How do you inflate a balloon? May 2nd – Balloon Blow Up – Experiment of the Week

How do you inflate a balloon? Our “Science Guy” Jason Lindsey and a kid scientist say not to waste your breath, they show us how to use a few ingredients from the kitchen, to inflate a balloon.

Go to – and click on Hooked on Science for this experiment and others that might get you and the entire family “Hooked on Science.”

Most likely you’re just like everyone else, if you are going to inflate a balloon, like this one, you use the air from your lungs. My science helper, Ethan and I, we’re not going to do that. We are going to use a special reaction. We are going to mix together two ingredients from the kitchen, that will give us something new, a gas that will fill up this giant balloon. The ingredients we are using from the kitchen, well Ethan, you tell me what’s inside of my big jug here? Vinegar! And inside of my balloon a whole bunch of baking soda. Hold the bottom of it there Ethan. We are going to mix these two ingredients together. Okay, go ahead and do just that. You’ll notice something is happening inside of my jug here, what do we call that Ethan when we mix two ingredients together and we get something brand new? A chemical reaction. And that chemical reaction is giving us a gas that is filling up our balloon. Pretty amazing! Right! Take a look at that.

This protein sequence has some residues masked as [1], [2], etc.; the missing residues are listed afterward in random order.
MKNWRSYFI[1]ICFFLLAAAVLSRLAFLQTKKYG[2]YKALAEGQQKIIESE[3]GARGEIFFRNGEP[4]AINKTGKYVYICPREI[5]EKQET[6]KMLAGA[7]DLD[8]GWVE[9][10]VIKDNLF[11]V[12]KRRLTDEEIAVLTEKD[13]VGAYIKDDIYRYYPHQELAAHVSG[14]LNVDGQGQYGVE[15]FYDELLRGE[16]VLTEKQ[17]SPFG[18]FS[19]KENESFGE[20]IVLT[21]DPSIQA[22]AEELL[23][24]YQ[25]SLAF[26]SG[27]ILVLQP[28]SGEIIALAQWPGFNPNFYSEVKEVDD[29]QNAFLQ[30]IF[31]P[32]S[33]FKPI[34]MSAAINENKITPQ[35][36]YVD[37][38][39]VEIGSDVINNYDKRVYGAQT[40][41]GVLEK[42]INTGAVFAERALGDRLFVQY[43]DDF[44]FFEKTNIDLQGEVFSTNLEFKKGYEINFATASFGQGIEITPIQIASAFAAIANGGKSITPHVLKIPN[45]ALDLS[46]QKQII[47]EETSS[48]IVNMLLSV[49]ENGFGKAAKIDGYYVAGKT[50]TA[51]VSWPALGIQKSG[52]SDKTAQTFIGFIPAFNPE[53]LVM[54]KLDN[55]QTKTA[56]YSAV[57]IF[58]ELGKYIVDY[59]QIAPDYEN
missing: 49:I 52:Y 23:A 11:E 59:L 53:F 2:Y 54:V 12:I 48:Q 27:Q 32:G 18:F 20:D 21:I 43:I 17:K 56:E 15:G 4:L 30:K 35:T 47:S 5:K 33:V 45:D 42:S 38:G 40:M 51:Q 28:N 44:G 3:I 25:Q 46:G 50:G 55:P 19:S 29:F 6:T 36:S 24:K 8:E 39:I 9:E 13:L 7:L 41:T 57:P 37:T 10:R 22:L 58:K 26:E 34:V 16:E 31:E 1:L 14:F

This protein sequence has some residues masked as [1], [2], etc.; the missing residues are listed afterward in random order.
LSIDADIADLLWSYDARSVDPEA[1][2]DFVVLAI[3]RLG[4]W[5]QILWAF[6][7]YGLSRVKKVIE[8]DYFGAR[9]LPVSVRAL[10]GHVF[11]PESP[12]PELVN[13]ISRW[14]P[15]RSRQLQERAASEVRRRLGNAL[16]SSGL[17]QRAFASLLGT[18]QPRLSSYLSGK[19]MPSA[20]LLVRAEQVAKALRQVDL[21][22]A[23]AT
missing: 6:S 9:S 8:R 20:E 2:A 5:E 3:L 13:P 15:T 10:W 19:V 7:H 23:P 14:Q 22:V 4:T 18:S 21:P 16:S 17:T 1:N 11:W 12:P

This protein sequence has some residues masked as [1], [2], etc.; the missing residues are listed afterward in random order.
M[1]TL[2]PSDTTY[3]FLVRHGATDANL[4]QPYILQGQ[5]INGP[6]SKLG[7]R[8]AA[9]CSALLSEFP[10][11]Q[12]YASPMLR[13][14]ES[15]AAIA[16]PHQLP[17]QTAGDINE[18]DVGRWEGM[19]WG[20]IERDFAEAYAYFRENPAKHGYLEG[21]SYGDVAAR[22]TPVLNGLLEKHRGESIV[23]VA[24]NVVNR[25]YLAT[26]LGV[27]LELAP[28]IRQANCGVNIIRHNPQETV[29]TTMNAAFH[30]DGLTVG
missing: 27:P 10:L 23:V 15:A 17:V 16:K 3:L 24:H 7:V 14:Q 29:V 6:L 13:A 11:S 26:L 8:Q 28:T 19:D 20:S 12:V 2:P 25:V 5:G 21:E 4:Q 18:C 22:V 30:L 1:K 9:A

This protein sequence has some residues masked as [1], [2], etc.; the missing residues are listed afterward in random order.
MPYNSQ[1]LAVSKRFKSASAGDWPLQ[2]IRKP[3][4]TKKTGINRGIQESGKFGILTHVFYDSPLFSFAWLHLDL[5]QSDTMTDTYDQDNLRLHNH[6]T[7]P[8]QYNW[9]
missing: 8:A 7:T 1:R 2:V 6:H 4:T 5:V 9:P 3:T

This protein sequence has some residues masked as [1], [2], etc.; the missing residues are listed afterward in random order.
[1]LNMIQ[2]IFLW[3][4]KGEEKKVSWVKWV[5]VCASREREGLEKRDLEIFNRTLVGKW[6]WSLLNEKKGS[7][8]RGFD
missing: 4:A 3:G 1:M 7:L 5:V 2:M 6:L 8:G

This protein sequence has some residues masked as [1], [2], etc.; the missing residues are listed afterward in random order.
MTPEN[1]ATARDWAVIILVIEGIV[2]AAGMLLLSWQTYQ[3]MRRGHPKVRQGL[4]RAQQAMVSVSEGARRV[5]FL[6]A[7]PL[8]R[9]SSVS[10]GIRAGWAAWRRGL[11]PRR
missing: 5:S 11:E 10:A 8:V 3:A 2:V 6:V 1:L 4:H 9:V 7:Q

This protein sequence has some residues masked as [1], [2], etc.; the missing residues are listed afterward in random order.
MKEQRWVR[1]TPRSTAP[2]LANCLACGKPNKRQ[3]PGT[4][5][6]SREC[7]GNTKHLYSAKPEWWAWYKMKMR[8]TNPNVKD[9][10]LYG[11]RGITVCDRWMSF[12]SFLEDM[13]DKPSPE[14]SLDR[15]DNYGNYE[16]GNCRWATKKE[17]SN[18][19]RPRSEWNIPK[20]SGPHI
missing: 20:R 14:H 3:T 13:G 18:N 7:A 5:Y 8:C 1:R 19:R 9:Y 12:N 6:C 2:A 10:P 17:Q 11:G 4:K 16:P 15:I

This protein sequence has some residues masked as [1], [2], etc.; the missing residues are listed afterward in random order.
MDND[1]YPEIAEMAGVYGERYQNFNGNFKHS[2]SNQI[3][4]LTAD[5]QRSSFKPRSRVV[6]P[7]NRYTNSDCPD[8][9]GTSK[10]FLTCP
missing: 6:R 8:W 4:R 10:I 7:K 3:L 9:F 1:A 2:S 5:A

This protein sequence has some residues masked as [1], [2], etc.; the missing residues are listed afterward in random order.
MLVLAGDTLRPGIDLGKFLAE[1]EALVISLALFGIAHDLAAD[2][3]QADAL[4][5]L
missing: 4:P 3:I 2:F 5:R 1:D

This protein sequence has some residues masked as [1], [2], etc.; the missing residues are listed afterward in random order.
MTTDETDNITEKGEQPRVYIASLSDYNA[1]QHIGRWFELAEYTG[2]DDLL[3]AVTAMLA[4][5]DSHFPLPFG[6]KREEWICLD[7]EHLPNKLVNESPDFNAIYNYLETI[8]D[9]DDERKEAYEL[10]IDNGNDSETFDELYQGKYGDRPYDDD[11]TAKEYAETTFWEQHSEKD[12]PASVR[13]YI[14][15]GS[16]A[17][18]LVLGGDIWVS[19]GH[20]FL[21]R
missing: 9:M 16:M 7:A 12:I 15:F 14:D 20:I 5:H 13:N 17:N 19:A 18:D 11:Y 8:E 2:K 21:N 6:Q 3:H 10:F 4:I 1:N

Balloon Blow Up


  • Baking Soda
  • Vinegar
  • Balloon
  • Empty 2 Liter Bottle

STEP 1:  Fill the empty 2 liter bottle half of the way with the vinegar. Describe and classify the vinegar by its observable properties.

STEP 2:  Fill the balloon with baking soda. Describe and classify the baking soda by its observable properties.
STEP 3:  Carefully stretch the open end of the balloon around the neck of the 2 liter bottle.

STEP 4:  Dump the baking soda, inside the balloon, into the 2 liter bottle, and observe. Did mixing the two substances result in a new substance?


When the baking soda is mixed with the vinegar, a chemical reaction happens, which creates carbon dioxide gas. The carbon dioxide gas fills the balloon, causing the balloon to expand.

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